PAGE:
John's field of work includes structural engineering, a subset of which includes computer modeling of bridges. Using the above query, barring plagiarism, the probability for two independently developed highway bridge modeling systems approaches 0.

When a problem statement leaves little to no wiggle room, then the probability may approach 1.

Example problem: *Write a program that produces the next integer value after the integer value N.*

The probability of the same code should be high, or at least 50% when half use (N + 1) and the other half use (1 + N). Though you may have some oddballs using INT(ceiling(N + 0.123)) just to obfuscate things.

Jim Dempsey

- Mark as New
- Bookmark
- Subscribe
- Mute
- Subscribe to RSS Feed
- Permalink
- Email to a Friend
- Report Inappropriate Content

When a problem statement leaves little to no wiggle room, then the probability may approach 1.

My first problem statement, was correct except you had to input n.

The problem is one of, if you only have say 10 statements in a standard language for a standard problem - then in Fortran say it is a Prime Problem

line 1 is Program Prime ------ how many of us would do that

line 2 is implicit none ---------- how many of us would do that

line 3 integer i, n --------------- how many would do that

line 4 read n --------------- how many would do that

line 5 do loop i from 1 to n --------------- how many would do that

line 6 10 calculation - and printout , return end

So with a few lines, if 250 students wrote the program what is the probability that 2 are the same, except for the input and output description characters.

- Mark as New
- Bookmark
- Subscribe
- Mute
- Subscribe to RSS Feed
- Permalink
- Email to a Friend
- Report Inappropriate Content

@jimdempseyatthecove wrote:John's field of work includes structural engineering, a subset of which includes computer modeling of bridges. Using the above query, barring plagiarism, the probability for two independently developed highway bridge modeling systems approaches 0.

My first-ever customer visit as a DEC employee was to a structural engineering firm in Boston that was evaluating VAX as a replacement for an IBM system. I had been called in because their design program had produced wildly different results for a particular bridge model.

I eventually tracked it down to a loop that would develop a floating-point result, round it, and feed that back to the next iteration. For a particular operation, the result was exactly halfway between two representable values. The IBM system rounded one way, the VAX a different way. (Either one was correct.) It didn't help that the IBM system used the \360 "hex normalization", which meant that calculations could lose between 1 and 3 bits of precision in any operation. The customer eventually accepted my analysis.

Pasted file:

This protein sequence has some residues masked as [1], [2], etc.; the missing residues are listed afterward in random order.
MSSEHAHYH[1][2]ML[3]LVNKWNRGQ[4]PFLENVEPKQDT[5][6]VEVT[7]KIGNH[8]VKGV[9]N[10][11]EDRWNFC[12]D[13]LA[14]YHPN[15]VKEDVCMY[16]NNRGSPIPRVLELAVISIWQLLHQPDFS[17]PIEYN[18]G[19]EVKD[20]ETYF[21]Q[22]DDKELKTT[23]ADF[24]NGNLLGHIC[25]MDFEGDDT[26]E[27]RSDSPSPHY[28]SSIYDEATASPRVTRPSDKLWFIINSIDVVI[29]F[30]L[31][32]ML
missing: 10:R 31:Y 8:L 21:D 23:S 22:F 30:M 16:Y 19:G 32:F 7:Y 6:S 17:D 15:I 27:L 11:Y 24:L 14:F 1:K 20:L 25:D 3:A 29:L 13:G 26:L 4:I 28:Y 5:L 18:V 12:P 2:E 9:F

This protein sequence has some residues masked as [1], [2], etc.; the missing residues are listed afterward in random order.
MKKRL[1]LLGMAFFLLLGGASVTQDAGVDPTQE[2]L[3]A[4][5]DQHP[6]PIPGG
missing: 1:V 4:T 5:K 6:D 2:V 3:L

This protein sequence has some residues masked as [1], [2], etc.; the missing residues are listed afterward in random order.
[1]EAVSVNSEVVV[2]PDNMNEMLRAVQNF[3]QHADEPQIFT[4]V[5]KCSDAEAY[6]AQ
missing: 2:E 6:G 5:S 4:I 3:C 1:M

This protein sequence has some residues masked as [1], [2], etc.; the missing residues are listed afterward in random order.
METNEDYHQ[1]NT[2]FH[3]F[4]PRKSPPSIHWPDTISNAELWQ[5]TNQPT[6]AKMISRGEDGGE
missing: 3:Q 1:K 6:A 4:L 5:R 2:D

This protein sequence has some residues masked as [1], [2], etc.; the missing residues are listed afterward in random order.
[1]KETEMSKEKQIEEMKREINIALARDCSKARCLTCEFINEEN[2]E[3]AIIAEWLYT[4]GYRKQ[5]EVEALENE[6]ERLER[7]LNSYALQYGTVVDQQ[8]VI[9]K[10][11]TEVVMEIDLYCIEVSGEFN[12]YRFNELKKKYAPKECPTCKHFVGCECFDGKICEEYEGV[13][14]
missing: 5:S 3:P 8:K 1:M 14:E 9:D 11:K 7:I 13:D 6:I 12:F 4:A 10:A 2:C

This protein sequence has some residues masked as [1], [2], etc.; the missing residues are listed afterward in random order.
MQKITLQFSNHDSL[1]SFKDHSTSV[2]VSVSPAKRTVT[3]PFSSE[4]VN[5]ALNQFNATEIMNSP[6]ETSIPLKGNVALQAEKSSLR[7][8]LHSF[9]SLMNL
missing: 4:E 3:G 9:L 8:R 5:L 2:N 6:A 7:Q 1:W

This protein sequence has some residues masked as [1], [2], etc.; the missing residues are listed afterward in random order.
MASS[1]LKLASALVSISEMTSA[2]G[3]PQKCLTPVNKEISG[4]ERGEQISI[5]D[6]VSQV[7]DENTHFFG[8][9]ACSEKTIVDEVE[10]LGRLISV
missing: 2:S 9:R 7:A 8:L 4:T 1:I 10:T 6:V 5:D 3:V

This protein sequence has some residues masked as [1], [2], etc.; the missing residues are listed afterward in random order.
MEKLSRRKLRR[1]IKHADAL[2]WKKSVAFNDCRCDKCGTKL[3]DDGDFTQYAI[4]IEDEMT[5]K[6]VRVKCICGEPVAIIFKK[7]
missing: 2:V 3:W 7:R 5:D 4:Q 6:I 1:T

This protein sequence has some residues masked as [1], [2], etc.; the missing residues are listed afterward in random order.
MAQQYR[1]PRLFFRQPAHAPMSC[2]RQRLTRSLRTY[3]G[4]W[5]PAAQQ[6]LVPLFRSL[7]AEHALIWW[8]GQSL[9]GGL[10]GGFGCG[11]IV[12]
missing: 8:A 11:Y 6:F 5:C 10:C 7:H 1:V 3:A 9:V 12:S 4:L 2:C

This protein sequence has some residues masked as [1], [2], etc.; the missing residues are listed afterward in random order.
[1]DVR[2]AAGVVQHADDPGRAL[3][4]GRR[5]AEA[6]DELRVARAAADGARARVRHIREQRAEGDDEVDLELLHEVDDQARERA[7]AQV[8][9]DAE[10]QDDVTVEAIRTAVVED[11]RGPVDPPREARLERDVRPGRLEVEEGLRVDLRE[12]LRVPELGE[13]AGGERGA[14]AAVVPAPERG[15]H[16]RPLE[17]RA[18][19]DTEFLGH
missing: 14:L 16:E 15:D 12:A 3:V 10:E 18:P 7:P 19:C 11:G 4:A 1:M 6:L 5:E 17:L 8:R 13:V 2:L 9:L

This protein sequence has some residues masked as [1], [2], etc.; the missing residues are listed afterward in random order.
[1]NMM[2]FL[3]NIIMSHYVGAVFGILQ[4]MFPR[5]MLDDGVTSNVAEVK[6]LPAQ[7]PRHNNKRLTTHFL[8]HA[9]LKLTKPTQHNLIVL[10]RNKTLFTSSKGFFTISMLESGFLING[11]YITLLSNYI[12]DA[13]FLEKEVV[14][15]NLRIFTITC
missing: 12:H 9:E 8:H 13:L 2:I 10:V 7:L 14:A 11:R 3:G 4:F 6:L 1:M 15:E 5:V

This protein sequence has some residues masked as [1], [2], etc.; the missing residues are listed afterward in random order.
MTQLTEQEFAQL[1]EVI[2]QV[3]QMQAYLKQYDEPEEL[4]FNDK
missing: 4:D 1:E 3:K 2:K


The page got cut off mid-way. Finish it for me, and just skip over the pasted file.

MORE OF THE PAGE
- Mark as New
- Bookmark
- Subscribe
- Mute
- Subscribe to RSS Feed
- Permalink
- Email to a Friend
- Report Inappropriate Content

Steve's description of the structural problem is interesting. The current problem is we can measure frequencies very accurately and over a long time, so the statistical analysis reaches to 5 standard deviations, most engineering operates at 1 sometimes 2 sd. We have databases with 5 million records, each record 20 reals.

So the standard theories, developed by say Timonshenko work well at 1 to 2 sd level, for the first harmonic it does not work well at 5 sd across 500 Hz band. Our only choice is to relax the Timoshenko assumptions, and that makes the math really really hard.

So as we have now played with this data since 2007 and increased our knowledge, the only method to match beyond the first frequency is to use Stability Functions developed 2D in 1915, but not in 3D till 1989 and I have not found another implementation of the full 3d beyond the IFORT code I developed from Harrison's 2D code. We can now match the frequency set, so the Stability functions give us a more correct answer, but it still has errors, but they are lower order magnitude. One partial implementation exists in a German software, but it misses the critical element, it is akin to worshiping Yoga Berra as the great guru.

No design engineer in their right mind with a tight budget is going to use Stability Functions, they are to slow, but if we are to match reality we need to develop the code. 3D stability functions need a slow application of load and they can stop converging quickly, so you have to start again with a different parameter set, but we now know if they do not converge in 20 steps then they are likely to not converge and so you stop and try another. it is better to try 50 iterations of 20 steps and one converges than 1000 steps that do not converge. Same resources.

It is really only possible because of Pardiso IFORT and Eigensolver - the new fast one, whose name escapes me but it is from New England.

You could of course use Python and then wait a century.

JMN

- Mark as New
- Bookmark
- Subscribe
- Mute
- Subscribe to RSS Feed
- Permalink
- Email to a Friend
- Report Inappropriate Content

And the only reason I could get the Stability Functions to work is because of the great people on this forum.

Thank you. I may jokingly call them the Titans, but one sees a long way because you stand on the shoulders of giants.

- Mark as New
- Bookmark
- Subscribe
- Mute
- Subscribe to RSS Feed
- Permalink
- Email to a Friend
- Report Inappropriate Content

While I cannot say that this is an issue with your convergence....

Assume you have your 100,000,000 reals, and you wish to do some sort of operation on them in aggregate. (these reals may compose related properties aX, aY, aZ, bX, bY, bZ, daX, daY, daZ, M, ...).

The SOP is to construct arrays of these properties, then use DO loops to process the data.

At issue with this is your external force(s), e.g. wheels rolling across the bridge do not have uniform magnitude across the bridge (until a quiescent state is achieved).

Operations between elements with large difference in magnitudes will induce large errors. Operations between elements with no/little difference in magnitudes will induce small(er) errors.

The (a) corrective measure is to perform the accumulative calculations from the smallest magnitude(s) to the largest magnitude(s). As to if you sort or bin the accumulations is a trade-off between performance and precision.

Jim Dempsey

- Subscribe to RSS Feed
- Mark Topic as New
- Mark Topic as Read
- Float this Topic for Current User
- Bookmark
- Subscribe
- Printer Friendly Page